Film & Television

Building a Brave New Life in ‘Herself’

Early on in the days of Coronavirus, experts recognized that while much of the world was staying home to be safe, there are those for whom home is the most dangerous place they can be. While we joked about endless Zoom meetings, toilet paper shortages, and overdue haircuts, victims of domestic violence (the majority of whom are women) were locked in with their abusers. They were physically cut off from friends and family, counselors and advocates, even welcome diversions and brief respites like running local errands. And, the stress and anxiety we’ve all felt only increases the likelihood of violence. Add to that the difficulty in many communities of obtaining emergency care, and it’s easy for any of us to recognize the scope and severity of this brutal byproduct of the pandemic.

Of course, domestic violence didn’t begin in 2020. It’s as old, no doubt, as domestic relationships themselves. The earliest laws that not only cite but encourage domestic violence are found in the Code of Hammurabi, located in the Louvre’s collection. Named for a Babylonian king who ruled from 1792 to 1750 BC, the code included the first steps toward modern laws, like the presumption of innocence and the need for evidential proof. However, it also stated that wives and children were legally the property of their husband and father. They had no legal rights and could be punished for insubordination by everything from a beating, to an ear or hand being cut off, to drowning. A century later, Roman law allowed husbands to sell their wives into slavery, beat them, disown them, or kill them for any “offences,” the definition of which was left to the sole discretion of said husband.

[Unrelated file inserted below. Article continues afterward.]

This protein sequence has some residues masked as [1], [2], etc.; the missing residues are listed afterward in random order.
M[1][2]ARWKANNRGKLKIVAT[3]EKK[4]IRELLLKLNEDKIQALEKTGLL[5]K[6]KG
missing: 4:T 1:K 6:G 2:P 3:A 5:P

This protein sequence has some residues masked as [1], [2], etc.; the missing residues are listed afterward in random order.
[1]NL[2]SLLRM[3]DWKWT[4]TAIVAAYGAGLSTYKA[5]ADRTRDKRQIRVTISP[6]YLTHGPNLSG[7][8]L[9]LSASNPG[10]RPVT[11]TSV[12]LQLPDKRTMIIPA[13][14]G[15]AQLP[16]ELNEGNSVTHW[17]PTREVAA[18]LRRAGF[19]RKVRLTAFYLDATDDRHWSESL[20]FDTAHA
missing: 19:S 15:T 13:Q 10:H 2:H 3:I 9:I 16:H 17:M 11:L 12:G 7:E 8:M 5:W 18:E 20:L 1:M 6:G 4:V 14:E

Over the following centuries, the situation improved, but not by much. The Catholic Church’s 15th century “Rules of Marriage” asserted that regularly beating a wife was beneficial to her soul. The North American Puritans forbade “excessive” violence, which meant a husband could beat his wife as long as he didn’t disturb the neighbors. In fact, it wasn’t until 1871, when a husband was accused of assault and battery for striking his wife with a board, that a court in Alabama determined that “a married woman is as much under the protection of the law as any other member of the community.” Other states eventually followed, and domestic violence is now illegal throughout the U.S. However, it remains notoriously difficult to prosecute, much less prevent.

Here are some sobering figures. According to the National Coalition Against Domestic Violence, more than 10 million Americans are victims of domestic violence annually. One in four women (and one in ten men) experience it at some time in their life. On a typical day, domestic violence hotlines in the U.S. receive 19,000 calls. And, 50% of female homicide victims are killed by their intimate partner.